The center-right’s rocky path to the presidency in Brazil

. Dec 12, 2017
psdb geraldo alckmin 2018 election Geraldo Alckmin during his party's national convention. Photo: PSDB
psdb geraldo alckmin 2018 election

Geraldo Alckmin during his party’s national convention. Photo: PSDB

Over the weekend, the Brazilian Social Democracy Party (PSDB) held its national convention to elect São Paulo Governor Geraldo Alckmin as party chair. The move consolidates Alckmin as the probable PSDB presidential nominee for the 2018 election. Now at the helm of the party, he will be able to negotiate alliances, distribute campaign funds to allies, and benefit from media exposure. But Alckmin’s path to the presidency will be anything but a smooth ride.

Since 1994, the presidential race has been dominated by a clash between PSDB and the Workers’ Party. Lula, the supreme leader of the latter, leads all presidential polls. Unless a court of appeals makes him ineligible for office, his place in the runoff stage seems secured. Alckmin, however, has just 7 percent of voting intentions – it’s a mediocre score for a four-time governor of the union’s richest state and a former presidential runner-up.

</p> <p>In his first speech as party chair, Alckmin has promised to beat Lula. But to keep his word, he will first need to make it to the runoff stage. With the elections less than a year away, Alckmin needs to make his mark on a race that will feature extremism right-winger <a href="">Jair Bolsonaro</a>, who is already <a href="">polling</a> better than Alckmin.</p> <p>Thanks to an early grassroots campaigning effort, Bolsonaro already has around 10 percent of the votes in spontaneous polls (when voters are not presented with possible candidates). In comparison, Lula – who was the country’s most popular president, ever – has 17 percent. Alckmin has 1 percent. To make matters worse for the PSDB to-be candidate, Bolsonaro’s supporters are far more loyal than the average voter.</p> <p>To make it to the runoff stage, Alckmin will also have to overcome competition from Marina Silva. She is an environmentalist, and came in third during the last two elections. While Silva is anything but an energizing political force, she is a moderate who pleases centrists. And while that might not be good enough to take the election, it could be enough to kill Geraldo Alckmin’s presidential hopes.</p> <p>In Alckmin’s ideal reality, he would secure large amounts of TV airtime – thanks to alliances with traditional parties – and steal voters from the gravitational fields of Bolsonaro and Silva. But how could he pander to such dissimilar voter bases? Solving that conundrum would not be an easy task, even for a charismatic candidate – and we can’t say that about São Paulo’s governor.</p> <p>Moreover, Alckmin embodies the kind of non-committal behavior that has hampered his party over the last few years. PSDB wants to present itself as a party of morals. Yet at the same time, it has protected its former chair, Senator Aécio Neves, who was recorded asking for bribes from a businessman. Alckmin himself is currently targeted by a federal anti-corruption investigation.</p> <p>PSDB is also hoping to galvanize those who reject Brazil’s political establishment. But just moments before condemning the political class, Alckmin thanked ten major, established parties in his inauguration ceremony for their presence.</p> <p>Finally, there is the party’s problematic relationship with Michel Temer’s administration. Rejected by 73 percent of Brazilians, Temer commands the country’s biggest party (he is also the recipient of the most free TV airtime). While PSDB congressmen are hoping to distance themselves from Temer, Alckmin supports the embattled president’s reform agenda. The problem with this strategy? If the economy improves, PSDB might not be able to capitalize on the change. If it doesn’t, Alckmin’s bid risks being tarnished by associating with Temer’s administration.</p> <p>Former Brazilian President Fernando Henrique Cardoso, one of the founders of PSDB, said that it was better to beat Lula at the polls than to put him in jail. It was a nice speech, but neither Alckmin nor Cardoso want to see Lula on the ballot in 2018. Without Lula, the two spots for the runoff stage would be up for grabs – which, at this point, might be Ackmin’s <a href="">only</a> chance.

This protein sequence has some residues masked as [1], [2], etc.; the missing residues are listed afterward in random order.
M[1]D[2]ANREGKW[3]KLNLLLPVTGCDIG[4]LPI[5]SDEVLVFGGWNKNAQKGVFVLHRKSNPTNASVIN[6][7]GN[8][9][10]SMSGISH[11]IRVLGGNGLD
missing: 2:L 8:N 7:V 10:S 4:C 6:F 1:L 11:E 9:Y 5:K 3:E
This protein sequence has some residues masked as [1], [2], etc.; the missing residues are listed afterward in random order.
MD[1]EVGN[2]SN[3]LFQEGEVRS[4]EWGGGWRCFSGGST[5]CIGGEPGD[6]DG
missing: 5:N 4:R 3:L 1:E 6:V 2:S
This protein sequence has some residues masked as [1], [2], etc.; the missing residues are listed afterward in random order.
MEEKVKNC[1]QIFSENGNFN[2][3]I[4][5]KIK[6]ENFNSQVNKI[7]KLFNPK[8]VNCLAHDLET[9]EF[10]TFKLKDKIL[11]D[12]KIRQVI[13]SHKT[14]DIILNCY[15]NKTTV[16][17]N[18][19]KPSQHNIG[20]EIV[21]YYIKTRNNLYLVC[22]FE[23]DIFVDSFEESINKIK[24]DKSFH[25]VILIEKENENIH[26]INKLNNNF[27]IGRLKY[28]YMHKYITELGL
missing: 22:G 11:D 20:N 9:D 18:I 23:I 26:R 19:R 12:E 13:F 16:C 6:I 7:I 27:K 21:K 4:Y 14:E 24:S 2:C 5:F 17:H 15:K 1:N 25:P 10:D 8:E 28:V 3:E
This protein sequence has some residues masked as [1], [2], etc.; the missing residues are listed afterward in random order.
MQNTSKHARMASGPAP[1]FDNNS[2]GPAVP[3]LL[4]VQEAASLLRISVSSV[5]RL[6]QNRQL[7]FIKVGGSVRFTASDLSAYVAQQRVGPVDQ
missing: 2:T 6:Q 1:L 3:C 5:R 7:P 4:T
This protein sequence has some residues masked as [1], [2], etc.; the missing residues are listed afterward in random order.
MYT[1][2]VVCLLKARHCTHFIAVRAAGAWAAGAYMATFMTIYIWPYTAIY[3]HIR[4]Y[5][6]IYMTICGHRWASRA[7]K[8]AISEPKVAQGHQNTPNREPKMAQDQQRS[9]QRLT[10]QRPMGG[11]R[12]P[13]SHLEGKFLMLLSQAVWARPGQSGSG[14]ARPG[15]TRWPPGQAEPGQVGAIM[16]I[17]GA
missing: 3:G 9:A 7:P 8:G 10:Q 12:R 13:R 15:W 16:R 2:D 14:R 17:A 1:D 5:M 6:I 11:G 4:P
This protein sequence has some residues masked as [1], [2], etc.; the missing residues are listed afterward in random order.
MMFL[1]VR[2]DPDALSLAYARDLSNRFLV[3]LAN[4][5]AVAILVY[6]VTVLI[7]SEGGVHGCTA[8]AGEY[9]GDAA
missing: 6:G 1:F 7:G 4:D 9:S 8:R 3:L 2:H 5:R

Read the full story NOW!

Gustavo Ribeiro

An award-winning journalist, Gustavo has extensive experience covering Brazilian politics and international affairs. He has been featured across Brazilian and French media outlets and founded The Brazilian Report in 2017. He holds a master’s degree in Political Science and Latin American studies from Panthéon-Sorbonne University in Paris.

Our content is protected by copyright. Want to republish The Brazilian Report? Email us at